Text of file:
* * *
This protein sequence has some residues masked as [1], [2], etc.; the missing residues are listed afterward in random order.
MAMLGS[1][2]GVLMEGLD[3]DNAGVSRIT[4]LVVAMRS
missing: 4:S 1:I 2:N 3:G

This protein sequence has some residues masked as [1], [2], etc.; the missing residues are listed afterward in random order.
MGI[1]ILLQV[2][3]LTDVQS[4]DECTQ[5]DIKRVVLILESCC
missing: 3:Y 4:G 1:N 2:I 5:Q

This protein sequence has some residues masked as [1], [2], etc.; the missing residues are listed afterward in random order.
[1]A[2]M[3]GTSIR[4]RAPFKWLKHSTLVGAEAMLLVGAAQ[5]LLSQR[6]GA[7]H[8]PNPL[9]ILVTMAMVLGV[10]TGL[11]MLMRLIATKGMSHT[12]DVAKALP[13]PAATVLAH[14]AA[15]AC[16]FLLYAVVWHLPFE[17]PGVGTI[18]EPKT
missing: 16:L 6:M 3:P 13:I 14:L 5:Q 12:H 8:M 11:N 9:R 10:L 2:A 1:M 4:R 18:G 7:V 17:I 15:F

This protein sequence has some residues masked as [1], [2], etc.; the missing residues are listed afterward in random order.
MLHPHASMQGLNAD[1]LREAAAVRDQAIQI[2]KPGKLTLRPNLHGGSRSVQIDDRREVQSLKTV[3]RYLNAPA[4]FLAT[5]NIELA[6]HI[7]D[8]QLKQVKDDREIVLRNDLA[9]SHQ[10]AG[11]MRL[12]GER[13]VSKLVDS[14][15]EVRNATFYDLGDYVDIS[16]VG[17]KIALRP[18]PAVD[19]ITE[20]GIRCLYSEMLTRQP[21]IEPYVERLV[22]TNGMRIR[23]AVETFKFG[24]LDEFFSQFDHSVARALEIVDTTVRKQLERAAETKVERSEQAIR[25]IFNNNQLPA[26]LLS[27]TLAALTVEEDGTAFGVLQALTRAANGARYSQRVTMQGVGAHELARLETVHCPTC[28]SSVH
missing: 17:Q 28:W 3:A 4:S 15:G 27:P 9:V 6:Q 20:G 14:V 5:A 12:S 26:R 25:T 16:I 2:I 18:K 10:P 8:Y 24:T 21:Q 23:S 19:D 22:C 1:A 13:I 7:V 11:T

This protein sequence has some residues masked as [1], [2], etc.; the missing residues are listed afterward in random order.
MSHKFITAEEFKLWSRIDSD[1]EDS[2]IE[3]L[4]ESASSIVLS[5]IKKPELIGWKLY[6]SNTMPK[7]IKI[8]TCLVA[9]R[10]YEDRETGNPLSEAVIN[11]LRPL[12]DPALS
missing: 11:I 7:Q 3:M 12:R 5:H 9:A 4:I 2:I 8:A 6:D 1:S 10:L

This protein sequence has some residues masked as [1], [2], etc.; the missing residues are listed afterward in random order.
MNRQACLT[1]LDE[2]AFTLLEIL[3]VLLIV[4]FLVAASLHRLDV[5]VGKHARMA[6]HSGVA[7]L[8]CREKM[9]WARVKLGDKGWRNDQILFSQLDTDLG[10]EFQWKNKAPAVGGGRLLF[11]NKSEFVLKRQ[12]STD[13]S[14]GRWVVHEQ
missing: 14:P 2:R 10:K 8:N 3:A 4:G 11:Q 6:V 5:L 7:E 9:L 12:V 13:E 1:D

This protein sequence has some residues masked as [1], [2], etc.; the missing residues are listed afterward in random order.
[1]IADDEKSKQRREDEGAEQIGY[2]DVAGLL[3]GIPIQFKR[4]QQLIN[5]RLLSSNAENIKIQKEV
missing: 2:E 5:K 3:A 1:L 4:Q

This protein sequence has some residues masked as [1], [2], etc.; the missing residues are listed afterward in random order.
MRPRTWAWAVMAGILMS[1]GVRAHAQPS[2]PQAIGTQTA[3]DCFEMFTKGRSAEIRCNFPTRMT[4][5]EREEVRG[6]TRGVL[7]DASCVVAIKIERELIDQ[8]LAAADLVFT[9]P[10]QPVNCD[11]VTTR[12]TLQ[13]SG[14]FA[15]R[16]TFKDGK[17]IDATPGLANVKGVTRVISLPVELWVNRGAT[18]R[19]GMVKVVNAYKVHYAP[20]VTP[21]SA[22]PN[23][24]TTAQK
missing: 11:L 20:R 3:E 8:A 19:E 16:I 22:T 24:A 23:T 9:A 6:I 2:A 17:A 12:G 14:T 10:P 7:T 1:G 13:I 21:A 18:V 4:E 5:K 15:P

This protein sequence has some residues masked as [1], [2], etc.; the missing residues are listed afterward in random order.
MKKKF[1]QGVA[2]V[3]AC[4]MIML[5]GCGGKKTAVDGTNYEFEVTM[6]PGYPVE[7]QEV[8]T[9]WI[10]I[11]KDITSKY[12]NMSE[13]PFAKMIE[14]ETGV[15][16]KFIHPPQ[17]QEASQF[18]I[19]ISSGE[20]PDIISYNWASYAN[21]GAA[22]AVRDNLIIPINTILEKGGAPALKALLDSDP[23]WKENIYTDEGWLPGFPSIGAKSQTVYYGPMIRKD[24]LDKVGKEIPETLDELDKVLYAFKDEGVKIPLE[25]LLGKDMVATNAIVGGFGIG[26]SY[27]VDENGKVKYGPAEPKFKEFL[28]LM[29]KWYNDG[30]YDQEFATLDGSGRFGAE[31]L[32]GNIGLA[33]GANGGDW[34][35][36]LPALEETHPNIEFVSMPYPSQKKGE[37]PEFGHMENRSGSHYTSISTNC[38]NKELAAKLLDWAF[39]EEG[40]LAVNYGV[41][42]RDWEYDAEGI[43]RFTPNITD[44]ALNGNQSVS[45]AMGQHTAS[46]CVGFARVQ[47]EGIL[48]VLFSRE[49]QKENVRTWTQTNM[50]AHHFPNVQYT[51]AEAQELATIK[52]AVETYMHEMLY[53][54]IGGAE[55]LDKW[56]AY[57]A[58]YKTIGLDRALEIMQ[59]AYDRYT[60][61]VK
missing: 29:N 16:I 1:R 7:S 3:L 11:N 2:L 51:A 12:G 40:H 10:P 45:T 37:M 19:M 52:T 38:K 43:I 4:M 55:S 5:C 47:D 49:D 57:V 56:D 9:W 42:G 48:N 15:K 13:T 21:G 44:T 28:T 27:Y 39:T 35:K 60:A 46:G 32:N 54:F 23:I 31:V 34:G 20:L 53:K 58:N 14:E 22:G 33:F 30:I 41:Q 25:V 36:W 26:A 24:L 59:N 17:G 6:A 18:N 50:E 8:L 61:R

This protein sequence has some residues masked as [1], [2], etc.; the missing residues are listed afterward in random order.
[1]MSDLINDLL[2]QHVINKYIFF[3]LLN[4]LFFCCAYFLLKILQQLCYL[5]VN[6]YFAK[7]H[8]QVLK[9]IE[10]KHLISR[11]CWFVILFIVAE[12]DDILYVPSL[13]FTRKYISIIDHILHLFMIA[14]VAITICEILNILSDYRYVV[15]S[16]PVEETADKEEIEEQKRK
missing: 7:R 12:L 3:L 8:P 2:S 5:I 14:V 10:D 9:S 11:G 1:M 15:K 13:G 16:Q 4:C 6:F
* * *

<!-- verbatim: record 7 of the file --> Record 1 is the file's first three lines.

This protein sequence has some residues masked as [1], [2], etc.; the missing residues are listed afterward in random order.
[1]IADDEKSKQRREDEGAEQIGY[2]DVAGLL[3]GIPIQFKR[4]QQLIN[5]RLLSSNAENIKIQKEV
missing: 2:E 5:K 3:A 1:L 4:Q